‘Knowing how to play’, at least together as a team, is something Joerger is trying to teach the many young players on the roster. Throughout the season, Joerger has called on the Kings to play with more life, more athleticism and a lot more “nasty.” Many times, after losses he declares that the opposing team didn’t feel the Kings on defense and they were “shooting over them.” Bogdanovic gets it, and has said that the team needs to get tougher and make smarter decisions in terms of when to help and when not to help.
Joerger stuck with Bogdanovic for 39 minutes in a matchup with the Utah Jazz in January because of his ability to make plays.
“We need playmaking. That’s why I played De’Aaron [Fox] and Bogdanovic so much,” said Joerger, who got 25 points, 6 rebounds, 2 assists and 1 steal out of Bogi in return.
Joerger played Bogdanovic more than 30 minutes in nine games in January, and this month, he has hit that mark in the Kings last five consecutive games. Even though he played overseas last summer without much rest before coming to Sacramento this season, Bogdanovic said his body feels good. He does admit he isn’t 100 percent though due to the usual bumps and bruises of the NBA game, and he gets his fair share of those. Opposing teams have caught on to the fact that Bogi is one of the best players on the Kings roster and really go at him defensively. On the other side of the ball, he isn’t afraid to dig in on defense. After most games, his arms are covered in scratches and he is typically recovering from some major collision that occurred.
“He’s vocal, he plays with that edge, that grit,” said former King George Hill.
Fellow rookie De’Aaron Fox recognizes it as well.
“He brings the intelligence, the savvy, shooting, defensively he gets after it, he’s able to do everything for us,” Fox said.
Speaking of that shooting the Bulls recently witnessed – Bogdanovic is fifth among qualified NBA rookies from three this season at 40 percent (ninth among all qualified shooting guards), and his 46 percent from the field puts him at seventh among all qualified shooting guards in the league. The shooting isn’t what Joerger looks to him the most for though.
“I trust him with the ball, I don’t think he’s a shooter, I think he’s a playmaker who can shoot,” Joerger said.
Vince Carter, the 19-year NBA veteran, acknowledged it has been valuable to have Bogdanovic handle some of the point guard duties during the stretches when Fox is the only available point guard on the roster.
“He understands how to play the game. Very poised … he’s learning the different style, different players, but all in all, he’s very confident in his game … We feel comfortable when he has the ball and he’s running the offense,” Carter said.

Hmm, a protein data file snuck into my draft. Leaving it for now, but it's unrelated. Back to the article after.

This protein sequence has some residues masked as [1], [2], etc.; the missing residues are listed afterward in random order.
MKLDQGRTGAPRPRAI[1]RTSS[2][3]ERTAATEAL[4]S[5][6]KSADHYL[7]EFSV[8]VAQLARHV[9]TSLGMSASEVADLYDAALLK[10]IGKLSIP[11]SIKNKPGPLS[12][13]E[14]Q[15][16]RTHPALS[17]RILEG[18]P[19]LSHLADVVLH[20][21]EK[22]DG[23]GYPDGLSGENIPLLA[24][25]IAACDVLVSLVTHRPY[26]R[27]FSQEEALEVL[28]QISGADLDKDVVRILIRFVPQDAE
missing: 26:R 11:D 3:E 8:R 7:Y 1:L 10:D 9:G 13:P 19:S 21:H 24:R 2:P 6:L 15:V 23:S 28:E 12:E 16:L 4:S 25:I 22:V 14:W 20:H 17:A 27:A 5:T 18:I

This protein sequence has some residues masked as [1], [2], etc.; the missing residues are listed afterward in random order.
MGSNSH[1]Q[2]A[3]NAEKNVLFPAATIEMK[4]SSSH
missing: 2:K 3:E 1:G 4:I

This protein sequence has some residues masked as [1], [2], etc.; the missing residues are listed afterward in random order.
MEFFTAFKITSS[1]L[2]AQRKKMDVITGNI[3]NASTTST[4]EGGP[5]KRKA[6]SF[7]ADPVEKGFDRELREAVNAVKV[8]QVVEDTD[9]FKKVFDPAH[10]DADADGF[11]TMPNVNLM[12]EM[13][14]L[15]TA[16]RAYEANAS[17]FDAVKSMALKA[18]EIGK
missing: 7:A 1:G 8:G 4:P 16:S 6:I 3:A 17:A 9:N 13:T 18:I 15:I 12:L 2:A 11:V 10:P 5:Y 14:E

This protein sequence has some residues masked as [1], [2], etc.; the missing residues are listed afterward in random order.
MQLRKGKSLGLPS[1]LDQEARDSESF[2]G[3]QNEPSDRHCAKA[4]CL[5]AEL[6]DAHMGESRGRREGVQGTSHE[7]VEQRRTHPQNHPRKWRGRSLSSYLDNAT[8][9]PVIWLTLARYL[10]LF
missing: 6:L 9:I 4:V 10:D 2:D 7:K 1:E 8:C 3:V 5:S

Bogdanovic himself isn’t shy about how comfortable he is handling the ball and leading the team on offense. That confidence is on display every time he is on the floor as he is vocal and not afraid to direct his teammates. He also isn’t shy about expressing his displeasure in how out of sync the Kings can look on the floor sometimes. Like many players on the Kings roster over the last decade, Bogdanovic has trouble explaining the lapses on defense and offense that continuously plague the team as whole.
He’s always one of the last players out of the locker room and willing to speak to reporters. He is reflective and honest in his responses, like this comment after a recent loss to the Golden State Warriors.
“That’s what I talked with [De’Aaron] Fox and the other young guys, like look at how they play easy, how it looks easy and sometimes they make us look stupid on the court, especially me tonight, I was bad on defense,” he said, referencing the back-door cuts Steve Kerr implemented against him.
That self-awareness comes with a determination to study mistakes. He watches every game on film more than once to see how he, and the team, can improve. He hates to lose and that is the best way he knows how to get better.
Before this season, Bogdanovic was signed to a three-year deal for for $27 million. At 25 years old, this deal keeps Bogi in a Kings uniform as he enters his prime years, and given the ease in which he has transitioned into the NBA, that appears to be a good thing.
Coach Joerger certainly appreciates having him around.
“He’s very conscientious, he’s always about the team, he’s a great teammate, a great practice guy and just a really good dude as well … I really enjoy coaching him.”